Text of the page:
What Happens When Hospitals Buy Health Insurers?

When hospitals buy health insurers, the plans offered have higher premiums — and 70 percent of the additional premium cost is not attributable to higher quality care, according to a report from The New York Times.

Although consumers rated hospital-offered insurance plans as higher-quality than other plans, researchers have been unable to find any evidence showing a correlation between the higher premiums and superior benefits, according to the report.

Because there is limited data to analyze, there has been little research done concerning the hospital-offered insurance plans. The one major study directly related to hospital-insurer integration with quality and premiums was published in the journal Health Services Research shows the integration may be bad for consumers, but "more work needs to be done in this area," said Austin Frakt, PhD, health economist in healthcare finance and economics at VA Boston Healthcare System, in the report.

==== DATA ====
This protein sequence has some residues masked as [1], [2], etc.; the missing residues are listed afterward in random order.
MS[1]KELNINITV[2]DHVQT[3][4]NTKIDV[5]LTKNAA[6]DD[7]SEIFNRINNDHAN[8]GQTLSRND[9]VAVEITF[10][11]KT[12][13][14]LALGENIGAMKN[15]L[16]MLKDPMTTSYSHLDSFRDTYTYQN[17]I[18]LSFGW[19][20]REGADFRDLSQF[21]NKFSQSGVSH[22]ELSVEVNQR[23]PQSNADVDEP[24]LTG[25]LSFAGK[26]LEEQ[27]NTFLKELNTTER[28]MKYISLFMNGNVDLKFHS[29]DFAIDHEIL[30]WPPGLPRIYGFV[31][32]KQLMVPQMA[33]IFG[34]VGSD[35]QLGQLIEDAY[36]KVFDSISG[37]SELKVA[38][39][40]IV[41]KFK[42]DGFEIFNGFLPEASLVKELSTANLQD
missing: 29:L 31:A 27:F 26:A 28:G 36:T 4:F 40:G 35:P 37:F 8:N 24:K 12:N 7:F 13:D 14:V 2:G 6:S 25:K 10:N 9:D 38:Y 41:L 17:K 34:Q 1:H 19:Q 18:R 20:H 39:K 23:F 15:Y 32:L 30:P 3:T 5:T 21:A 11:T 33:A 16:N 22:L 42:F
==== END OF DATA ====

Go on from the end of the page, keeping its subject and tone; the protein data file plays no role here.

It would be costly to gather and analyze data concerning hospital-offered health insurance plans, but antitrust regulators and health economists believe the research is necessary to address the effects of these plans on healthcare quality and costs, according to the report.

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